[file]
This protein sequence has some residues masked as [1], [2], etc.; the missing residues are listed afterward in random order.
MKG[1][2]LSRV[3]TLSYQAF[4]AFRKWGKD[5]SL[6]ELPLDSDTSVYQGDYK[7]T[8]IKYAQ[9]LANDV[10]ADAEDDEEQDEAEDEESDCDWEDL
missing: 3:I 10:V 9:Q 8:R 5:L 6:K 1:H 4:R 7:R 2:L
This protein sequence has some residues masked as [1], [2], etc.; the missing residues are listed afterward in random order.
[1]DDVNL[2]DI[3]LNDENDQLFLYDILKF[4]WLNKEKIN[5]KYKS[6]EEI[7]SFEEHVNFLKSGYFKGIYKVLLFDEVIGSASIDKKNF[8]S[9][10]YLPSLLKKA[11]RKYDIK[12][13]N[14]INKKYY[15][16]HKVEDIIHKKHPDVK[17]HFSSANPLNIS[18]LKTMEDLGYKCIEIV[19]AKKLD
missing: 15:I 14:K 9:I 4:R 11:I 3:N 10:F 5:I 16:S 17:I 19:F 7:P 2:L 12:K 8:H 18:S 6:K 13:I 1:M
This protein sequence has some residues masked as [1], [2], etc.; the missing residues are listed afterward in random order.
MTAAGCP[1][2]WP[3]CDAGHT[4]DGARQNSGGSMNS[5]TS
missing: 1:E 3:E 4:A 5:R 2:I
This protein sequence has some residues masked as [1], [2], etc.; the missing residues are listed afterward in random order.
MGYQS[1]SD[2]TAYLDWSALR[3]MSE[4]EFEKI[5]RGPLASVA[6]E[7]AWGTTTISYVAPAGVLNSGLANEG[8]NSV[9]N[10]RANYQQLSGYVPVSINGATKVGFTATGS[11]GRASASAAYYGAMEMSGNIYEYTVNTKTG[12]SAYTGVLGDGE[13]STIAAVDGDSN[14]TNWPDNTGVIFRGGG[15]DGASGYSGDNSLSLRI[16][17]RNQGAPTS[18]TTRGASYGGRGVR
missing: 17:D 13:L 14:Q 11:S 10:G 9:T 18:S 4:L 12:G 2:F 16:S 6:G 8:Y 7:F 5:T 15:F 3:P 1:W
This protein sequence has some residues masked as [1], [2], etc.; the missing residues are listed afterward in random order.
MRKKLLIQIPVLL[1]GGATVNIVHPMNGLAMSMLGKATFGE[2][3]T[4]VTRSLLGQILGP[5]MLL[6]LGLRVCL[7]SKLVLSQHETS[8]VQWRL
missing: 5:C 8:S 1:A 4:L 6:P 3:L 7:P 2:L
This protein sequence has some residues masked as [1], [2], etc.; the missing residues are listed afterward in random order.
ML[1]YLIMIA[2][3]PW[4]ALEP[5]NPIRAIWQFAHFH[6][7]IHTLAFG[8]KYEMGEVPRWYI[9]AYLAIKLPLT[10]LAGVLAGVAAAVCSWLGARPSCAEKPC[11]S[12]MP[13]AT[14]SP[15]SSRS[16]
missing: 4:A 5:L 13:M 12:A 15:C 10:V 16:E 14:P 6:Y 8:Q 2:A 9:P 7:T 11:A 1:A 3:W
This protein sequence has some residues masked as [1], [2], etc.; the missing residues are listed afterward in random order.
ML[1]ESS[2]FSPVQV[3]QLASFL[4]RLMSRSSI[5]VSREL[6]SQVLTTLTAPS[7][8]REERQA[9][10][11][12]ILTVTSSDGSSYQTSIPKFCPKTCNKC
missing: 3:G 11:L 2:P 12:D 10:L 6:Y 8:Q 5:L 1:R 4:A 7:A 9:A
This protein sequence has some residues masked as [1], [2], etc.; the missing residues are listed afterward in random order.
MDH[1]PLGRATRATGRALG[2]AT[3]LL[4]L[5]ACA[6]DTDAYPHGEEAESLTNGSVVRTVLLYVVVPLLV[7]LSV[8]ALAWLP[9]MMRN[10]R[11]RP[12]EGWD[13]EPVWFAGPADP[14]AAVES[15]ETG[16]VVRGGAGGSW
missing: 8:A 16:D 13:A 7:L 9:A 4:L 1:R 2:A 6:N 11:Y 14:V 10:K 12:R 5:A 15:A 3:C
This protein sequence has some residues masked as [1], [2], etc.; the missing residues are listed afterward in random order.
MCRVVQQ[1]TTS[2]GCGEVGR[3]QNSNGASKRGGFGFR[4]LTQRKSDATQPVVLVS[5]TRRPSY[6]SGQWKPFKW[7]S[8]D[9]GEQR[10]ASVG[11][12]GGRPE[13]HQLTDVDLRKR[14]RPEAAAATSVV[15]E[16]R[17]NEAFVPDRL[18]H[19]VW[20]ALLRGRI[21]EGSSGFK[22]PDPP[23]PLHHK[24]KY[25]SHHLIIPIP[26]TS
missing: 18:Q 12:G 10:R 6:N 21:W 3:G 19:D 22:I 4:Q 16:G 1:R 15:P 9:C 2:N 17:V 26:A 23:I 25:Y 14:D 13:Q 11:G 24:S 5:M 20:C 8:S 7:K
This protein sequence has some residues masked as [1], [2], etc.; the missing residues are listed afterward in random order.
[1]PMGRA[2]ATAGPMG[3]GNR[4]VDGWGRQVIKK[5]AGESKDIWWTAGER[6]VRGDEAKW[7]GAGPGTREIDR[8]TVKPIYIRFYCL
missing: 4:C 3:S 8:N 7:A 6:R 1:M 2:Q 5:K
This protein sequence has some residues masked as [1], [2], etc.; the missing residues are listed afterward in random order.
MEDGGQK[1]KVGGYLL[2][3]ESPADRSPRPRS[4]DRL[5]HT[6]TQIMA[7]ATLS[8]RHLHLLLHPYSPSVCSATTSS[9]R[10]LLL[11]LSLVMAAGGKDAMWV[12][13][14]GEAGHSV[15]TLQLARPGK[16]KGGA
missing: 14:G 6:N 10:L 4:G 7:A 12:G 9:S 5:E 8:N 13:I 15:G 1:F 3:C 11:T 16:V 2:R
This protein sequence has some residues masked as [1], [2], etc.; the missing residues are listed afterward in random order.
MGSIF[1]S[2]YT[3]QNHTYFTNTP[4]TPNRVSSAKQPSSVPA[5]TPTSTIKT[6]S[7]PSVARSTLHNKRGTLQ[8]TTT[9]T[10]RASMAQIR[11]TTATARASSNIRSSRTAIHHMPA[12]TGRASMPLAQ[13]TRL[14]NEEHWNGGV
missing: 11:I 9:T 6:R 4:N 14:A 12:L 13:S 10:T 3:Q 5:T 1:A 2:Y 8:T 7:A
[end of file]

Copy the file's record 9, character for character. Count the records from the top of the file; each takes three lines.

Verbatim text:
This protein sequence has some residues masked as [1], [2], etc.; the missing residues are listed afterward in random order.
MCRVVQQ[1]TTS[2]GCGEVGR[3]QNSNGASKRGGFGFR[4]LTQRKSDATQPVVLVS[5]TRRPSY[6]SGQWKPFKW[7]S[8]D[9]GEQR[10]ASVG[11][12]GGRPE[13]HQLTDVDLRKR[14]RPEAAAATSVV[15]E[16]R[17]NEAFVPDRL[18]H[19]VW[20]ALLRGRI[21]EGSSGFK[22]PDPP[23]PLHHK[24]KY[25]SHHLIIPIP[26]TS
missing: 18:Q 12:G 10:R 6:N 21:W 3:G 19:D 22:I 4:Q 16:G 1:R 15:P 9:C 2:N 17:V 26:A 23:I 25:Y 14:D 13:Q 11:G 24:S 5:M 20:C 8:S 7:K